Norbert Figueroa a RoamRight Blog Author

Stunning Must-Visit Places In Madagascar

Madagascar; the land of lemurs, baobabs, rainforests and deserts is a dream destination for adventurous travelers and outdoors enthusiasts. As the fourth largest island in the world, half the fun of traveling in Madagascar is getting from one point to the other - mainly due to its still-developing infrastructure. But, once you get to your destination, you’ll be stunned over and over again by the epic landscapes that make Madagascar such a unique place.

To make the most of your visit, here are five of the best and most impressive places in Madagascar that you shouldn’t miss.

Nosy Be

Even though the island of Nosy Be is Madagascar’s number one beach destination, it is still a considerably low-key spot to relax without many tourists around. In fact, Madagascar doesn’t have many tourists in general, so expect even fewer here. But on the other hand, Nosy Be is almost twice as expensive as the mainland. Still, it’s worth spending a few days in this underdeveloped paradise full of crystal clear water beaches, gorgeous coral reefs, lakes and waterfalls, vanilla, cocoa and ylang-ylang plantations, and the beautiful Réserve Naturelle Intégrale de Lokobe.

Parc National de l'Isalo

This is Madagascar’s most visited park, not only because it contains some of the most stunning landscapes in the country, but also because it is easily accessible via the RN7, one of Madagascar’s main roads. Still, getting there from Antananarivo will take you about a day, and will surely be an adventure if you head there with public transportation.

Parc National de l'Isalo is an 800 sq km desert canyon full of gorges filled with yellow savannah grasses, tall rock walls and, and sculpted buttes. But, this is not just a dry park as it is full of deep canyons with streams, lush vegetation and natural pools for swimming. Don’t miss watching the sunset here, as it’ll be one of the most stunning you’ll see in your life.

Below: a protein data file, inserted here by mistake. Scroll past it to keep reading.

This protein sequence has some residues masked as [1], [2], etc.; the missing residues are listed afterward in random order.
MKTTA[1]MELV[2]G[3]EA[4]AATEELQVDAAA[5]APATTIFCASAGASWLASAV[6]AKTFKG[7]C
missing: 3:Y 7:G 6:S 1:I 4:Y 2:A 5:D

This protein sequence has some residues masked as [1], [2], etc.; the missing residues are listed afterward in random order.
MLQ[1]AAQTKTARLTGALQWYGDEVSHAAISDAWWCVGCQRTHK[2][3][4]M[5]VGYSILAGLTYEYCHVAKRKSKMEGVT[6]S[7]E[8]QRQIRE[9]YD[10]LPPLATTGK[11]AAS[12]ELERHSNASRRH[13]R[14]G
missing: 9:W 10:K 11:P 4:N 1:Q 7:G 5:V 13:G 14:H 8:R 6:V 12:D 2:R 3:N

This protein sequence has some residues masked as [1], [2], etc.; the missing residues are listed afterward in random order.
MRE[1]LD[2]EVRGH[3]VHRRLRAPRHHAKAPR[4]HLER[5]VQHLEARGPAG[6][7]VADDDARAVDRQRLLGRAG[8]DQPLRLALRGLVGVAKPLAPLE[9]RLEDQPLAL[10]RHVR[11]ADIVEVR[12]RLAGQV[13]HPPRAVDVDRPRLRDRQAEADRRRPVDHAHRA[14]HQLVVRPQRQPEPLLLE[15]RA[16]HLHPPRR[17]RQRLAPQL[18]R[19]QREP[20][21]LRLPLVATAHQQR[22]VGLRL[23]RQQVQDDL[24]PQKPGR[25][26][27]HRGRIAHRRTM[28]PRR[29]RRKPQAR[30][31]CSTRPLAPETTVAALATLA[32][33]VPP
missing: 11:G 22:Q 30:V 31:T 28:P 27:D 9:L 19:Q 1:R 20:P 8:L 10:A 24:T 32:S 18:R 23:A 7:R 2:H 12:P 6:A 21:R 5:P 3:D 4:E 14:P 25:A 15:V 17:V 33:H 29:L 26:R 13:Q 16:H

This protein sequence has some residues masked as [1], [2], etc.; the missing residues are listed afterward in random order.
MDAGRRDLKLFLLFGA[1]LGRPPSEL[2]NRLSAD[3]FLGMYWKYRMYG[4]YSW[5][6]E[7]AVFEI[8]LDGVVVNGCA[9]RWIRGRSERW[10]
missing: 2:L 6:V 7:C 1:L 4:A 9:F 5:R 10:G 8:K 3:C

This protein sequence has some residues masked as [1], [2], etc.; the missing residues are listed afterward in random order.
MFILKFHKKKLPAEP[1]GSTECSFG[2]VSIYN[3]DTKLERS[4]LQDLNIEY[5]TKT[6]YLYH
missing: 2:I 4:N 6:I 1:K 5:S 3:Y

Parc National des Tsingy de Bemarah

This UNESCO World Heritage site is without doubt one of the highlights of Madagascar. Located in the western region of the island, reaching the park requires an adventurous spirit as it takes hours on a bumpy, muddy road that can only be driven by an expert 4x4 driver. Trust me, the road is pretty bad, but it makes getting to Tsingy even more of an adrenaline-filled adventure! 

Tsingy is unique for its jagged, limestone pinnacles known as “tsingy.” These pinnacles, formed over centuries of wind and water erosion, rise several hundred meters into the air, creating a surreal stone forest that contrasts the lush forest that surrounds it. You can walk among the tsingy using the “via ferrata,” which is a mountain route equipped with fixed cables, ladders, rope bridges, and walkways. But don’t worry, it is all safe and not physically demanding. 

Baobab Avenue

When you think of Madagascar, you probably picture the giant trees known as Baobabs. These trees are an icon of the country, and the Baobab Avenue is probably one of the most recognizable images you’ve seen of this destination. This “avenue,” which is nothing more than a dirt road with a high concentration of towering Baobab trees, is located south of Tsingy – on the road connecting Morondava and Belo-Tsiribihina.

Some of the trees here are over 1,000 years old, and they truly represent their age with their height, magnificent trunks, and branches aptly named the “roots of the sky.” Make sure you visit during sunrise or sunset as their silhouette over a colorful sky makes for a perfect postcard-worthy shot.

Anja Community Reserve

We can’t do a list about Madagascar most stunning sights and not talk about lemurs! While you can see lemurs at Tsingy, one of the best places to see the iconic Ring-tailed Lemur is in the Anja Community Reserve. This unique environmental and cultural preservation site is only 30 hectares in size, but it manages to conserve over 300 ring-tailed lemurs. 

You can walk several trails, leading you through the forest where you can see several lemur families. Curious lemurs might even walk next to you or get up close. You’re not allowed to feed them, but you can snap as many pictures as you want. 

Beyond lemurs, hike to the top of the mountain nearby or at least to the top of one of the giant boulders to get a breathtaking view of the valley next to the reserve. The landscape looks almost prehistoric!

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About the Author

Norbert Figueroa

Norbert Figueroa, a RoamRight Blog Author Norbert Figueroa is an architect who hit the pause button on his career in 2011 to do a round the world trip. He's been blogging for over three years at, where he shares his travel experiences, budget travel tips, and a good dose of world architecture. From hiking Mount Kilimanjaro to diving with great white sharks, he is always on the search of adrenaline and adventure. Norbert is originally from Puerto Rico and he is currently based in Milan, Italy... when not roaming around the world, that is. He has traveled to more than 80 countries in 5 continents and his goal is to travel to all 193 U.N. recognized countries. Follow Norbert on Facebook, Twitter, Instagram and Google Plus.

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